Business ‘good’: Mokulele growing reach, operations

Billionaire Larry Ellison’s purchase of Island Air and his interest in go! airlines has garnered most of the headlines in recent months but flying under the radar has been Mokulele Airlines, which has been growing and expanding its reach and operations.

The commuter airline, which flies nine-seater Cessna Grand Caravans, announced Monday that it will offer two round trips daily between Kona International Airport and Kapalua West Maui Airport, beginning July 19.

Mokulele President and Chief Executive Officer Ron Hansen also announced that the airline has been awarded the federal Essential Air Service contract to Waimea-Kohala Airport in Kamuela on the Big Island and will begin flying two round trips per day between Kamuela and Kahului Airport beginning Sept. 21.

The airline has purchased four new airplanes in the last four months – nearly doubling its fleet to nine aircraft – to accommodate the growth of the airline, he said. One new plane was expected to arrive at the airline’s home base in Kona on Tuesday after a 14-hour flight from California and the last new plane is expected in Kona on July 25.

“Business has been good,” said Hansen, saying that most of Mokulele’s flights are 80 percent full.

By the end of August, he expects the flight schedule to grow to 120 flights daily, up from 80 flights in May, he said. Two years ago, when he took over the airline, Mokulele carried 7,000 passengers per month; that will grow to 20,000 by the end of the August, he said.

With the addition of Kamuela, the airline will serve eight airports in Hawaii, the others being Kona, Kahului, Kapalua West Maui, Hana, Lanai City, Hoolehua on Molokai and Honolulu.

The decision to try the Kapalua-Kona route, which “nobody has ever done . . . before,” arose out of observing the habits of passengers on Mokulele’s Kona-Kahului flights, Hansen said.

“A lot of passengers are driving from Kahului to West Maui,” he said. “That’s why we think there could be a market.”

Mokulele will be offering a morning and an afternoon flight, two round-trip flights a day.

To celebrate the new route, the airline is offering an introductory rate of $59 one way, including taxes and fees, for reservations made for flights between Kona and Kapalua booked by Monday.

The Kamuela-Kahului U.S. Department of Transportation Essential Air Carrier selection of Mokulele Airlines was made July 2. The program was established to guarantee that small communities that were served by certified air carriers before deregulation in 1978 would continue to receive a minimal level of scheduled air service. Because these routes are generally not profitable, the designated airlines receives a federal subsidy.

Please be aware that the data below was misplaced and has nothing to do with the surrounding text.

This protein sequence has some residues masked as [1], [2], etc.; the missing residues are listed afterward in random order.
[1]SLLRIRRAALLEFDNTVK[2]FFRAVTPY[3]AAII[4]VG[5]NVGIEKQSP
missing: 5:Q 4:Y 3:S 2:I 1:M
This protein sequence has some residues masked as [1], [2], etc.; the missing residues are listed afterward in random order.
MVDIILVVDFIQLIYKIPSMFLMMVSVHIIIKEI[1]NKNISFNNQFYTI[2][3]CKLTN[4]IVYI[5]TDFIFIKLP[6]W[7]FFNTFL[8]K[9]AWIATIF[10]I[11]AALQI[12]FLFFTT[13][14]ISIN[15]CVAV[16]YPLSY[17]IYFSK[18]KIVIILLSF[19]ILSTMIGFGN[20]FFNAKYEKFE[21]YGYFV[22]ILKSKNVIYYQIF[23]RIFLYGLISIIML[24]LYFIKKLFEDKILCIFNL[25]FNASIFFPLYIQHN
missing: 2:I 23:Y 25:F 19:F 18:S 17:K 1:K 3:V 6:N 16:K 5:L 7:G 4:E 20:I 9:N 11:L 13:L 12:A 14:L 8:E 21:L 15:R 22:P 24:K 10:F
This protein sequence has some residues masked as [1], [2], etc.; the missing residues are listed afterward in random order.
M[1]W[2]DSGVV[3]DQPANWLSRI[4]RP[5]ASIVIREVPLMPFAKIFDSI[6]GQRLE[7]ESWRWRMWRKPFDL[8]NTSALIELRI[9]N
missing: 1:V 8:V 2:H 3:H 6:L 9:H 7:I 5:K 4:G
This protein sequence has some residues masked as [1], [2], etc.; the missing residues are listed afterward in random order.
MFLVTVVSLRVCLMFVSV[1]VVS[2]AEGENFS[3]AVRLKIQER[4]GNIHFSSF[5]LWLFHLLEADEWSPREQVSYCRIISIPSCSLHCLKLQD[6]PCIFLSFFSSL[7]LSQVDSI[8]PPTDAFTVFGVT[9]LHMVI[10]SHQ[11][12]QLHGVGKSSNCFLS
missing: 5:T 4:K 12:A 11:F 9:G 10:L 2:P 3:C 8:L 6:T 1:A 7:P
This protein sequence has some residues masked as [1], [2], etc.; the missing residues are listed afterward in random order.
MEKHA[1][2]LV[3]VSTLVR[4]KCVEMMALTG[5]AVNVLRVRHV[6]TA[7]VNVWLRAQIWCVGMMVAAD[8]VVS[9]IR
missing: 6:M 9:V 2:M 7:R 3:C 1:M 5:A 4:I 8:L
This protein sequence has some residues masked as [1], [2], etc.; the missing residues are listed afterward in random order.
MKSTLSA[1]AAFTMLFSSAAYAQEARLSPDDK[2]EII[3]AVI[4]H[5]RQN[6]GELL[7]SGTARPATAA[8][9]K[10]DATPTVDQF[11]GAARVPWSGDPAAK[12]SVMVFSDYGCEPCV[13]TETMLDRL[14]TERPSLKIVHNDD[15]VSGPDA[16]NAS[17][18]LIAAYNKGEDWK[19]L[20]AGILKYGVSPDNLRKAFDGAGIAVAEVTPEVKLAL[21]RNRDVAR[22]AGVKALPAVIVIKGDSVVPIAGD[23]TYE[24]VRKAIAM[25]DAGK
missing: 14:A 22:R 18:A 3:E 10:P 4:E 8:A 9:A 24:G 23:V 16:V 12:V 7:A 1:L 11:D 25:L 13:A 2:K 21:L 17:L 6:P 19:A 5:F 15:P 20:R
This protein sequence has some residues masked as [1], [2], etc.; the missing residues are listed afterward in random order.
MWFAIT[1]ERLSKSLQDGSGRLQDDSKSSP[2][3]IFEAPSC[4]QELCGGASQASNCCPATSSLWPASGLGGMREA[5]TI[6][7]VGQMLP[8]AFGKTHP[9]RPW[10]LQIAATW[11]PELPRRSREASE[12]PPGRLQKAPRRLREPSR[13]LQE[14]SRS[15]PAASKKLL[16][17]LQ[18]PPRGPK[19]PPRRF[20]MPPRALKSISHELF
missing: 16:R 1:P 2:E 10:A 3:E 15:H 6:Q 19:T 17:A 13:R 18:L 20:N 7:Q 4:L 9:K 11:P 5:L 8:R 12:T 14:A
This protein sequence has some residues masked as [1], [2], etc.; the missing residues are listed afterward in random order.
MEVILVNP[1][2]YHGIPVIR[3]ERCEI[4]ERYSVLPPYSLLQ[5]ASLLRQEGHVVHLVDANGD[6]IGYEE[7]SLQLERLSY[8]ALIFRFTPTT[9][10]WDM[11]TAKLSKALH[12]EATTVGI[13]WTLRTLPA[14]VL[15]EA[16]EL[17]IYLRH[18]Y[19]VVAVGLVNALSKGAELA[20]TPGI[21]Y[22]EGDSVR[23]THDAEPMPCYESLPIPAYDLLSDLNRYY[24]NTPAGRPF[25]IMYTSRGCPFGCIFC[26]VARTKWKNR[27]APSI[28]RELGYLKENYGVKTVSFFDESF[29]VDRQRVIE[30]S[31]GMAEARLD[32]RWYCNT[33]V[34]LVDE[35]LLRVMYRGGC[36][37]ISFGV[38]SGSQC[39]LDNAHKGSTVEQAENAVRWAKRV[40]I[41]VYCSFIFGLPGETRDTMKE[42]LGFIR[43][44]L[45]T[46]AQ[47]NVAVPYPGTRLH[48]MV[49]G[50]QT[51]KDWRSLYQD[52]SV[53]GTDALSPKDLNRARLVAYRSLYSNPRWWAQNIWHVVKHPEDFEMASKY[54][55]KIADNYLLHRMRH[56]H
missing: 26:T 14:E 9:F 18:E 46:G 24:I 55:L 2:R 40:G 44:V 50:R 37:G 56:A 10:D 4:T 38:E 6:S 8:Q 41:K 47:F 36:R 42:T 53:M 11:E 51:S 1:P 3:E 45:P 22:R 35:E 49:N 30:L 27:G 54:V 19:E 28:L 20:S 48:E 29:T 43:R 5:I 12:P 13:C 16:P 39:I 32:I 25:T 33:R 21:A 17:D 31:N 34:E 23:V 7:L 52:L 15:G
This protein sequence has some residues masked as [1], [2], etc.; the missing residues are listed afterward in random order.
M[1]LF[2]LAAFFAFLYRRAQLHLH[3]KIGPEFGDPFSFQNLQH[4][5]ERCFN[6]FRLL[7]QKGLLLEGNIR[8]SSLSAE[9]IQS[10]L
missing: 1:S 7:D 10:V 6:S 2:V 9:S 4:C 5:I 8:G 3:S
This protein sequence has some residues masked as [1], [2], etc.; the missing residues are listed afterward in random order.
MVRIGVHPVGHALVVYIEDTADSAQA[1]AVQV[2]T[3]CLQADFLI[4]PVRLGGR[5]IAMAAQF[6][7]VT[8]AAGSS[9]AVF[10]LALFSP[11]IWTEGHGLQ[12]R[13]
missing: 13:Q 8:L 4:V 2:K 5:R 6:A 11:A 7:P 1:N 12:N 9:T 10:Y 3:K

Mokulele received a four-year subsidy, totaling more than $1.7 million for Kamuela, according to Transportation Department documents.

The contract was open because the previous Essential Air Carrier, Pacific Wings gave notice in March of its intent to terminate its service to Kamuela. Mokulele was awarded the contract over Makani Kai airline, which has the Essential Air Service contract for Kalaupapa, Mokulele will be providing 24 flights a week between Kahului and Kamuela with an average fare of about $63 a trip, according to the Mokulele proposal.

“We hope that it will be successful,” said Hansen. “We are very excited about it.

Mokulele began flying in Hawaii in 1994 and was purchased by TransPac Aviation Inc. in 2011. According to its federal filing, the airline has 70 full-time and 30 part-time employees.

There has been a lot of activity of late in the Hawaii airline market with Ellison, who purchased most of Lanai last year, buying Island Air and eyeing go!, according to reports. Hawaiian Airlines’ commuter service, ‘Ohana, with its 48-passenger twin-turboprop ATR42, is expected to debut soon.

Hansen has been an observer of the interisland airline wars for the past five decades.

“It’s always been that way,” he said. “There are a lot airline carcasses along the route. . . . I can’t even begin to count the numbers.

“I am hoping that things will stabilize.”

Like Ellison, Hansen said he believes that the secret to success in the Hawaii airline market is to provide good and dependable service at a fair price.

“We all want to be survivors,” he said.

* Lee Imada can be reached at

* This article includes a correction from the original published on Wednesday, July 10, 2013.